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End Child Labour Printable Version PRINTABLE VERSION
by Timmy, Nigeria Dec 16, 2003
Child & Youth Rights , Labour Rights   Opinions


Imagine that you are a child. You are eight years old and work ten hours a day at a brick kiln. Because you are forced to work you cannot go to school. Without an education, you’ll be trapped in a life of poverty. You then ultimately lose your childhood and your future.

“Child labour” refers to work that is dangerous or harmful to a child’s health and development. Worldwide, an estimated 250 million children work as child labourers. Child labour is found everywhere, but especially in developing countries where it is part of the cycle of poverty. Bonded labour, virtual slavery chained by constant family debt, is common in South Asia. Child servants are hidden and abused in the homes of the rich in Latin America and millions of children work long hours on plantations in Africa, or in factories throughout the world.

Child labourers lose their health, their lives, and at the very least, their precious childhood meant for playing, making friends, and learning. Child labour is illegal! International treaties state clearly that child labour in its many forms is illegal, and spell out agreed upon solutions. Article 32 of the Convention on the Rights of the Child 1989, ratified by 191 countries states that every child (anyone under 18), “has the right to be protected from work that threatens his or her health, education or development.” The CRC also states that every child has a right to an education and calls on all governments to “make primary education compulsory and available free to all.”

The International Labour Organization (ILO) Convention 182 on the Worst Forms of Child Labour 1999, ratified by 136 countries prohibits the most extreme forms of child labour that involve children being enslaved; held in bondage; used as prostitutes, in pornography or to commit crimes; or in other work that is likely to harm their health, safety or morals. ILO Convention 138 on the Minimum Age at Work 1973, ratified by 123 countries sets age limits for different types of work. By ratifying these treaties, governments have agreed to provide the financial resources and develop and implement National Action Plans to bring their national legislation in line with the legally binding obligations of the Conventions.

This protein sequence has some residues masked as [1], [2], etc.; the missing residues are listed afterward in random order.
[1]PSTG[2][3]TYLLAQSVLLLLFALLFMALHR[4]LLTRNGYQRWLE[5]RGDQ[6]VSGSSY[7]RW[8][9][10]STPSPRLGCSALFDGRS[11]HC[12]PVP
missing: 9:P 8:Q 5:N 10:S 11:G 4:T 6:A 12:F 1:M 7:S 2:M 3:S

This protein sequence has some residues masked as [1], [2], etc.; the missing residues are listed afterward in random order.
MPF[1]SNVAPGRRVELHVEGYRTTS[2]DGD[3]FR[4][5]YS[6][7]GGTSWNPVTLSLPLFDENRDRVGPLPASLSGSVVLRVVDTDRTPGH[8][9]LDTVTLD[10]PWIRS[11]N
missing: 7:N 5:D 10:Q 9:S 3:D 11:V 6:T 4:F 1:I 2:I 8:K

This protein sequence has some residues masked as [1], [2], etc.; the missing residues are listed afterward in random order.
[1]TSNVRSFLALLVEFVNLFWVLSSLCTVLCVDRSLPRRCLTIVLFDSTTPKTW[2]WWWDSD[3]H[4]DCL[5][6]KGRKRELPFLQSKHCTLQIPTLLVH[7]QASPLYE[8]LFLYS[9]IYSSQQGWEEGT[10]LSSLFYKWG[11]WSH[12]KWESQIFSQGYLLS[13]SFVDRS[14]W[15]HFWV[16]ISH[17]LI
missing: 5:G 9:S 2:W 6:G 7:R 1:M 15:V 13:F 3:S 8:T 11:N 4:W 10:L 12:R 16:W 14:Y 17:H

Despite all these good words and intentions, 250 million children still go to work each day, and not to school. Governments will only develop the political will to eradicate child labour when they hear loudly, clearly and persistently from their citizens.
Citizens everywhere must press their governments to keep the promises they’ve made to the world’s children. Contact your representatives in your national parliament or congress. Urge them to do all they can to see that every nation, including your own, ratifies and fully implements the Child Labour Treaties. Ask them to see that your government joins an international effort to get all donor countries to increase their development assistance to meet or exceed the UN target of 0.7% of their Gross National Income. Only five countries, Denmark, Luxembourg, The Netherlands, Norway and Sweden, have met this goal.

Ask them to appeal to your government to join the 20/20 Initiative which calls on donor countries to designate 20% of their development assistance, and developing countries 20% of their national budget, for quality basic social services. Governments must see that these funds help give every child a quality education while protecting them from child labour.



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Its Terrible
Damilare T.A Onajole | Dec 19th, 2003
Its terrible for u to remind me of what I have gone thru in my younger days. I engaged in child labour to send my self to school, and I still do till today. Sometimes its not always the fault of our parents. I lost my mum at tha age of 6. My dad had three wives, there was bully and all that, so I had to scale thru cos I knew what I wanted. I aim at helping children engaging in Child labout in futre, so God Help me!

its dangerous
Gopi krishna Bhattarai | Feb 20th, 2004
it is hot issue that u write . in nepal i am seeing daily that childre r working in hotel. imagine that how they do their work in such cold wher the temperature is 1 deg. i have keen desire to do work in this fild .

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